Karis Rogerson

Karis RogersonMadisonville Messenger
Asbury University

It seems like I spent ample time during my 10 weeks in Madisonville wondering how I would describe my internship with The Messenger when the time came. Now the time is here, and I’m struggling to find the words.

Suffice it to say, the memories from my time working for the newspaper of this small town will stay with me for the rest of my life.

I mean, how many people get to say they’ve walked a half-mile along the side of a busy highway in the midday July sun to capture a photo of an accident, and then gotten stuck in the back of a cop car for 15 minutes before driving backwards along the side of the highway?

Who else but a Messenger intern would show up for the first day of work expecting some sort of orientation and end up immediately writing articles, taking photos and becoming a part of the team?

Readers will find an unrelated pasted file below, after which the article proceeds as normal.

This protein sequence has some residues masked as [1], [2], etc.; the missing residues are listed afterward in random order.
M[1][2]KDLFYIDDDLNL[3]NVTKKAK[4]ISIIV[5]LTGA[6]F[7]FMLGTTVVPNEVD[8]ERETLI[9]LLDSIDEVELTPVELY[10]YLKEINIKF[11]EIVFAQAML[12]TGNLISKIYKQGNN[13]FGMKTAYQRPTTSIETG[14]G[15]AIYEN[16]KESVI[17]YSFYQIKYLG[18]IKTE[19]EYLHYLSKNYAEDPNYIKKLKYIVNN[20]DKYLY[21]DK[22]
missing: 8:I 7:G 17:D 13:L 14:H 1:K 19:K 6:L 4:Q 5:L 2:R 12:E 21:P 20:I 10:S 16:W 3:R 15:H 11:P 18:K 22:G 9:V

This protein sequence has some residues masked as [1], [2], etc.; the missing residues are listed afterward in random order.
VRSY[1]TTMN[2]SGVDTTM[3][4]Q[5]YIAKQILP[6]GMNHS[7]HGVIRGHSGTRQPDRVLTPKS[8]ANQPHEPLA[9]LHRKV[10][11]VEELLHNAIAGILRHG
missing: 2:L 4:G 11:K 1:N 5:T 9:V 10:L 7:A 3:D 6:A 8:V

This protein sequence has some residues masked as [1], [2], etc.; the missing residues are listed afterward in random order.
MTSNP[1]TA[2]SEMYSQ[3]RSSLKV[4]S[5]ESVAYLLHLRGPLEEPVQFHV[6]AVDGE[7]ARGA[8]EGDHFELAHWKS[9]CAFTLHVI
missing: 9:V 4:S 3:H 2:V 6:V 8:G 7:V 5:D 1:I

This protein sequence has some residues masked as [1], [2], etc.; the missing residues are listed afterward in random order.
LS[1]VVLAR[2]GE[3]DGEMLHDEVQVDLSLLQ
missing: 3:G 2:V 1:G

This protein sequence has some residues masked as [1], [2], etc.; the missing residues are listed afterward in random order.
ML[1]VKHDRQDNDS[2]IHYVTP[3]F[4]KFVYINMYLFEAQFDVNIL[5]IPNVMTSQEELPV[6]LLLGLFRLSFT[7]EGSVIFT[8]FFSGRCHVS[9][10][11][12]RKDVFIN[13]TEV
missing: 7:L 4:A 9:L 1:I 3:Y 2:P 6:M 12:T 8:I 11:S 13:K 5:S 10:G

That was the greatest thing about this internship: I wasn’t just an “intern,” an addition to the team who occasionally rewrites a press release or, on a really big day, follows someone else on their assignment. No, I was a full member of the team. Yes, my work had to be reviewed carefully where others’ didn’t, but I was writing at least one article every day, taking all my own pictures and, within the first day, fully inducted into the Messenger newsroom team.

I’ll never forget my ten weeks working with Jessica, Luke and Laura. They were all so helpful, friendly and truly welcomed me into the fold. It wasn’t a perfect experience, of course; there were slow days and days where I wondered how I would make it through ten weeks in a town of 20,000. But those were the exception, not the rule. The rule was that I loved my time at The Messenger, and if I had to start the summer over again, I would do it all the same…except maybe I would park a little closer to that accident I covered and avoid the walking, the sun, and the being locked in a cop car.

If I ever wondered whether I truly wanted to get into the newspaper business, this internship showed me that, yes, yes I do.

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